Spiders are 8 legged arachnids that have 2 distinct body regions the head or cephalothorax and the abdomen. Spiders can have 2, 4, 6 or 8 eyes and lack antennae. They do have a pair of palps for manipulating food and chelicera (fangs). Spiders can also spin silk, and some are elaborate web builders. There are approximately 35,000 species worldwide with 3,000 species in North America. All spiders are predators that will ambush or capture their prey in a web. Spiders are not typically pests as most will feed on insects and other arthropods. Spiders become pests when dangerous species enter our homes. These species include Brown Recluse Spiders Loxosceles reclusa , Black Widow ( Lacrtrodectus mactans ) and Brown widows ( Latrodectus geometricus ) to name a few.
Brown Recluse Spiders
Brown recluse spiders, Loxosceles reclusa, belong to the group of spiders known by several names: “brown” spiders, “violin” spiders, “recluse” spiders and “fiddle” back spiders. There are, depending upon who you ask, about a dozen species of “recluse” spiders in the U.S. all belonging to the genus Loxosceles . The name “recluse” comes from the reclusive nature of this spider. Outdoors, it can be found living in tree-holes, under loose bark, stones, logs or any sheltered area, but is rarely found living in vegetation. Indoors, the spider spiders is found in closet corners, under objects and in some cases in clothing and shoes. Distribution is Central-South and Midwest states. They can be transported inside boxes and furniture from states where the spider is common. Spiders in the genus Loxosceles have venom that is potentially dangerous to humans. “Recluse” spiders have a necrotic poison that causes a sloughing off of tissue around the bite site. The wounds can be difficult to heal, with a scar forming in most cases. The venom may also cause a systemic reaction. These spiders only bite people when they are cornered, such as in a shoe or under sheets. Biting is their only defense. These spiders, while generally not lethal, are considered a health hazard. Brown “recluse” spiders have a body approximately 3/8 inch in length and are most commonly identified by a dark marking on the dorsal portion of the cephalothorax. This marking resembles a violin, hence the name “violin” spiders. The neck of the violin points toward the abdomen. The marking may be difficult to see in fully mature adult spiders. The second identifying characteristic is the eyes. Most spiders have 8 eyes arranged in some fashion. Loxosceles have 6 eyes arranged in pairs or dyads, with 1 pair in the front and one pair on each side of the head. Both sexes construct small and irregularly shaped, whitish-grey webs. Females are passive hunters, using their webs to catch prey. Males, however, may leave their webs in search of nearby prey. Infestations are comprised of approximately equal numbers of females and males and include all stages of developing spiders.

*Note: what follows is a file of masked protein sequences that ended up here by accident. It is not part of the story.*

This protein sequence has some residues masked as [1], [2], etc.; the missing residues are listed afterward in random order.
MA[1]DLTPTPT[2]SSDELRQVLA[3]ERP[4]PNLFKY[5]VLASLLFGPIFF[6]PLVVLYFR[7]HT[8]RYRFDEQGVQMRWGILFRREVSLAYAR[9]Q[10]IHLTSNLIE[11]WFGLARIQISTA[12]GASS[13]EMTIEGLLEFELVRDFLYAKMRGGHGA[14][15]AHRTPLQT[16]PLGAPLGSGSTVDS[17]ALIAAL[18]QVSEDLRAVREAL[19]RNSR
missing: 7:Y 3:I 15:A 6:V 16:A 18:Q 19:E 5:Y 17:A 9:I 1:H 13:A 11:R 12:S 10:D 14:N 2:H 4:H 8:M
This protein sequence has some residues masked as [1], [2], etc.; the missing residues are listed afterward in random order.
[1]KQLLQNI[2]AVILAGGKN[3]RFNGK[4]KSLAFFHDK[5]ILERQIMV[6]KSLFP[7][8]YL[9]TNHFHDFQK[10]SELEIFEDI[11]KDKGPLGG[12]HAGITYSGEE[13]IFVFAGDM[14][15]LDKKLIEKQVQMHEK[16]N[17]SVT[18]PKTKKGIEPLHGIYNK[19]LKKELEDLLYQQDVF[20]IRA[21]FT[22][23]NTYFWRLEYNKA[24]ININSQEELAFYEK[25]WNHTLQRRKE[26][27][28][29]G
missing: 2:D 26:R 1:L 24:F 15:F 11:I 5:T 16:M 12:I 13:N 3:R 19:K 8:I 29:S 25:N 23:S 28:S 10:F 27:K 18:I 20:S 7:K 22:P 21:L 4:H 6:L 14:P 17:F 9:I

Black Widow Spiders
Black widow spiders are found throughout North America but are most commonly found in the Southern and Western U.S. Widow spiders tend to have a red/orange marking on the underside of their abdomen. They are usually found in undisturbed areas, such as woodpiles, inside rodent boxes, under eaves, under outdoor furniture and other cluttered areas. Brown widows are found in the South and West. Brown widow bites don’t tend to be as serious as their black widow relatives. Black widow webs are a bit messy and very geometric. Bites usually occur when humans inadvertently come into direct contact with these webs. Black widow bites are not considered deadly to humans but can result in two puncture marks in the skin at the bite site. The venom is a neurotoxin that produces pain at the bite area which can spread to the chest, abdomen or the entire body. Stomach cramping and back pain are common side effects of a bite. Always read and follow label directions. FMC, FMC logo, and Scion are registered trademarks of FMC Corporation. Demand is a registered trademark of Syngenta Group Company. Onslaught is a registered trademark of MGK Company. Suspend, Temprid FX, and Temprid SC are registered trademarks of Bayer. ©2022 FMC Corporation. All rights reserved.
Scion® Insecticide with UVX™ Technology at 0.33- 0.65 fl. oz./1,000 sq ft applied to areas where spiders may hide provides excellent control even out to as much as 60 to 90 days after treatment. Treat areas such as the perimeter around a structure, cracks and crevices on the exterior and areas where spiders are seen.